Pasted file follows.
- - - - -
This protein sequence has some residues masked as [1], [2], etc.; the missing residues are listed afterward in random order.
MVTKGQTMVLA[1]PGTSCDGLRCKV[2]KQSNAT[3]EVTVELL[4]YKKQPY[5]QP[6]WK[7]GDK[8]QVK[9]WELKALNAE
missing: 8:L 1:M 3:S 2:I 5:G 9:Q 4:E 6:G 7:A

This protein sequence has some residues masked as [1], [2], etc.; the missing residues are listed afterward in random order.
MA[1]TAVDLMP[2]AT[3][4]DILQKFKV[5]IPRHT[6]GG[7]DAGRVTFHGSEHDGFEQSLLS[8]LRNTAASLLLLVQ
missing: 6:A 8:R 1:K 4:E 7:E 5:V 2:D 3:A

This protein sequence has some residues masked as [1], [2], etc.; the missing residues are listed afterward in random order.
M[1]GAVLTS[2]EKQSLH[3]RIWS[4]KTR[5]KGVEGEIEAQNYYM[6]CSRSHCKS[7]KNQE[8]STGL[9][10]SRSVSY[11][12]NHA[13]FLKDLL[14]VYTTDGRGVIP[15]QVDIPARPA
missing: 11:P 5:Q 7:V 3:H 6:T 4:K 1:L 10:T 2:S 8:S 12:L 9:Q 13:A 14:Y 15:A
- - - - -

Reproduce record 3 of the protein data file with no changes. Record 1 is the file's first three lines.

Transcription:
This protein sequence has some residues masked as [1], [2], etc.; the missing residues are listed afterward in random order.
M[1]GAVLTS[2]EKQSLH[3]RIWS[4]KTR[5]KGVEGEIEAQNYYM[6]CSRSHCKS[7]KNQE[8]STGL[9][10]SRSVSY[11][12]NHA[13]FLKDLL[14]VYTTDGRGVIP[15]QVDIPARPA
missing: 11:P 5:Q 7:V 3:H 6:T 4:K 1:L 10:T 2:S 8:S 12:L 9:Q 13:A 14:Y 15:A